Japanese consumer sentiment tumbled once again in the last quarter of 2013. The BoJ survey - released quarterly - showed the second consecutive drop in both current conditions and the outlook. This is the largest two-quarter collapse in the outlook for the Japanese consumer since 2007 as it appears the initial exuberance of Abenomics is collapsing as fast as Abe's approval ratings. We fear, perhaps, this loss of belief (which can surely only set back his hopes for firms to raise wages) is merely stoking his nationalist militarist persuasion - as indicated by his move last night.
Similar to UMich's confidence measure soaring by the most in 4 years, the Conference Board's confidence measure beat expectations and jumped the most in 6 months (though remains below the year's highs). This is the best beat in 4 months. The improvement is all based on "expectations" which soared the most in 6 months. Confidence is critical (as we noted below) especially since the massive majority of actual investors are already bullish...(and definitely not bearish)...
With both current conditions and future expectations indices jumping higher, the UMich consumer confidence headline final print rose at its equal fastest pace since Sept 2009. The surge in current conditions - the largest since Dec 2008 - has lifted it back to the highest level since July 2007. If there was anything to note that took the shine off such an exuberant surge it's the fact that the headline number did actually miss expectations (3rd miss of last 4) and the final outlook data dropped from the preliminary print. As we have noted before, it is confidence that 'inspires' the multiple-expanding hope as fundamental reality fades - bulls better hope it's different this time as we hit the year's highs in confidence.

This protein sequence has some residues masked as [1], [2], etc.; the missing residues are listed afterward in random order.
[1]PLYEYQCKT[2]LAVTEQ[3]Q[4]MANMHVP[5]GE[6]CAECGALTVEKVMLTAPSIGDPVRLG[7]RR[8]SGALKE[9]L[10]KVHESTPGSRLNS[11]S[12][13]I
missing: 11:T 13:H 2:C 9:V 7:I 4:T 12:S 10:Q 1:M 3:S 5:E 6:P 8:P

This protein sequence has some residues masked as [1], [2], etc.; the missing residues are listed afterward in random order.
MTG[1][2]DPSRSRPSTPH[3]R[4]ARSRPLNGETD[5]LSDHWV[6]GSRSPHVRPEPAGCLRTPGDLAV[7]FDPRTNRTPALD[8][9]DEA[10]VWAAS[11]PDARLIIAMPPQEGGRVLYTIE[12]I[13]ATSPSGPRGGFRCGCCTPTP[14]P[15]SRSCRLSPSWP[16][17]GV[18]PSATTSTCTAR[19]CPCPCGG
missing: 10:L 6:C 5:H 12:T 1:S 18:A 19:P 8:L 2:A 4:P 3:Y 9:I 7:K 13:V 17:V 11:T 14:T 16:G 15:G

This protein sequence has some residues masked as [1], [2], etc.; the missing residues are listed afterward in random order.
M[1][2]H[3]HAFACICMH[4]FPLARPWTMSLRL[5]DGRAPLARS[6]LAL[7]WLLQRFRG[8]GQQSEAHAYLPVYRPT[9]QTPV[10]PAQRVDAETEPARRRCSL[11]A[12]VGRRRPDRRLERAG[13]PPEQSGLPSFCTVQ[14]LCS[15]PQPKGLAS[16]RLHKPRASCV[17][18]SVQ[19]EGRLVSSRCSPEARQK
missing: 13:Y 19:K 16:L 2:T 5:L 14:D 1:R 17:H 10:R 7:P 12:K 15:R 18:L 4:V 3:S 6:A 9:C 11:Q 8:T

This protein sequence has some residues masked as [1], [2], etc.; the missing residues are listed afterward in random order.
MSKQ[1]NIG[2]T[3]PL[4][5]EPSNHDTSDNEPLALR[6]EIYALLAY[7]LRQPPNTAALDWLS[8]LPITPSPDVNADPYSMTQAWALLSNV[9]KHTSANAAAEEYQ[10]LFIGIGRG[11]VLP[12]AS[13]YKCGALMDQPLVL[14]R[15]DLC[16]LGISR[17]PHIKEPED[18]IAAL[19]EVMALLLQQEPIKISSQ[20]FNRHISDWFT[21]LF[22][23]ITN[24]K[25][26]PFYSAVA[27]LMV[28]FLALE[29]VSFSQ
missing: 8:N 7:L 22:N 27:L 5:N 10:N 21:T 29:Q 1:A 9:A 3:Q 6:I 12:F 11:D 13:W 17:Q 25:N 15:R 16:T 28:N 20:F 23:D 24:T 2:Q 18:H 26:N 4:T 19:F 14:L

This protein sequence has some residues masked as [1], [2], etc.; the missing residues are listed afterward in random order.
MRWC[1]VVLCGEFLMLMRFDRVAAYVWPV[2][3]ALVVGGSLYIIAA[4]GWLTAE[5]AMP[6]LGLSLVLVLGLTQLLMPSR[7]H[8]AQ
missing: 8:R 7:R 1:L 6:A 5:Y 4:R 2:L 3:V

If one believes the various US diffusion indices - among which key are the assorted regional Fed surveys the monthly PMI data - and listens to the pithy soundbites of their respondents, the US economy has hardly ever been better (of course, that 60% of "growth" in the past year has been due to inventory accumulation on hope that the consumer end demand will finally come is neither here nor there). However, we don't exactly believe said indices. Instead, to get a true sense of what is going on, it is always better to listen directly to those who are not only deep in the trenches, but are also accountable to their shareholders every quarter: the various CEOs and CFOs of America's public corporations. Below, courtesy of Bloomberg chief economist Rich Yamarone, who has compiled a selection of Q3 earnings call soundbites, is an indicative snapshot of the US economy as seen most recently through the prism of executives in a wide range of industries.